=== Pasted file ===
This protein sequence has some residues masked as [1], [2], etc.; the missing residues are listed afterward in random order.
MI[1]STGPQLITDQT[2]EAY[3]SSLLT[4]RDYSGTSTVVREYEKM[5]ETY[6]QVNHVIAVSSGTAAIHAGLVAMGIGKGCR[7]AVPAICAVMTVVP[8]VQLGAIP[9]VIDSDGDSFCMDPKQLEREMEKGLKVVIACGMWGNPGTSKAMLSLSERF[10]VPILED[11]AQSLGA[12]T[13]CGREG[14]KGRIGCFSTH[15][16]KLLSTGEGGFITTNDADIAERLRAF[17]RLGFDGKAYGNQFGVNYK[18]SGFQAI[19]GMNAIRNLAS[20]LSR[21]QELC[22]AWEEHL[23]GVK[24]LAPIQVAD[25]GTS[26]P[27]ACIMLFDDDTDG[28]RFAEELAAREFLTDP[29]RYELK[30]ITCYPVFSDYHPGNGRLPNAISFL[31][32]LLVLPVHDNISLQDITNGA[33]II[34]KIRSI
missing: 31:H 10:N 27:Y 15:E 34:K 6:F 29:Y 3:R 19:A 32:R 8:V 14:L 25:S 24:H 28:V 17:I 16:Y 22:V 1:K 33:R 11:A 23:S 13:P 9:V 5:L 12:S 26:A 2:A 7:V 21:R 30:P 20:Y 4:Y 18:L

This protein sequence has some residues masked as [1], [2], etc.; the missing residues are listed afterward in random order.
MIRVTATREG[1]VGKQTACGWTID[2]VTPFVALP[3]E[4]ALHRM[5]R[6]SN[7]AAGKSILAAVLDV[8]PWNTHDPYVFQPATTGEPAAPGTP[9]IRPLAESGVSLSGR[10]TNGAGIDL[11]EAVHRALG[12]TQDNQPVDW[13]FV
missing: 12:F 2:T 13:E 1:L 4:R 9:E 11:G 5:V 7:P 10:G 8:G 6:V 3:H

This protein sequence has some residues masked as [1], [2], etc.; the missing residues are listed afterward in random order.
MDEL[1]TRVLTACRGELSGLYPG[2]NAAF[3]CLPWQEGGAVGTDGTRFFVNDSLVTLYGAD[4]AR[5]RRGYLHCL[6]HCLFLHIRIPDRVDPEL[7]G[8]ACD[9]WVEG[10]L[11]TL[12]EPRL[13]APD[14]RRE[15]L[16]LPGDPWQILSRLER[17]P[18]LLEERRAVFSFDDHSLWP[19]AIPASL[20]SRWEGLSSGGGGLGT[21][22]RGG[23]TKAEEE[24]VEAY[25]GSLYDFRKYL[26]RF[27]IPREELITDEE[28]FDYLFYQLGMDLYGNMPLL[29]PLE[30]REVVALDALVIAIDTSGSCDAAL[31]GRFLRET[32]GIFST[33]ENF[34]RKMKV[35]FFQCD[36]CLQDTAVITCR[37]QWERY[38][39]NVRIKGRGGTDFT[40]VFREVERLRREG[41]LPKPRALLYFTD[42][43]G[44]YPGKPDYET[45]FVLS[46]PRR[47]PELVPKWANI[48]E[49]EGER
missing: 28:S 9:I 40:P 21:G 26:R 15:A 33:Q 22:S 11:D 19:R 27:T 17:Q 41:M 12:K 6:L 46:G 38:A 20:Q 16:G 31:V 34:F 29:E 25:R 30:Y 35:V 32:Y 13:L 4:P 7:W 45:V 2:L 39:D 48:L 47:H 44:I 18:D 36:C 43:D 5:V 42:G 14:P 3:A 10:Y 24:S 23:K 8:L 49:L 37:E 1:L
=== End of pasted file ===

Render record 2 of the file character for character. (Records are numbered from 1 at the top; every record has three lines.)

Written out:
This protein sequence has some residues masked as [1], [2], etc.; the missing residues are listed afterward in random order.
MIRVTATREG[1]VGKQTACGWTID[2]VTPFVALP[3]E[4]ALHRM[5]R[6]SN[7]AAGKSILAAVLDV[8]PWNTHDPYVFQPATTGEPAAPGTP[9]IRPLAESGVSLSGR[10]TNGAGIDL[11]EAVHRALG[12]TQDNQPVDW[13]FV
missing: 12:F 2:T 13:E 1:L 4:R 9:E 11:G 5:V 7:P 10:G 8:G 6:V 3:H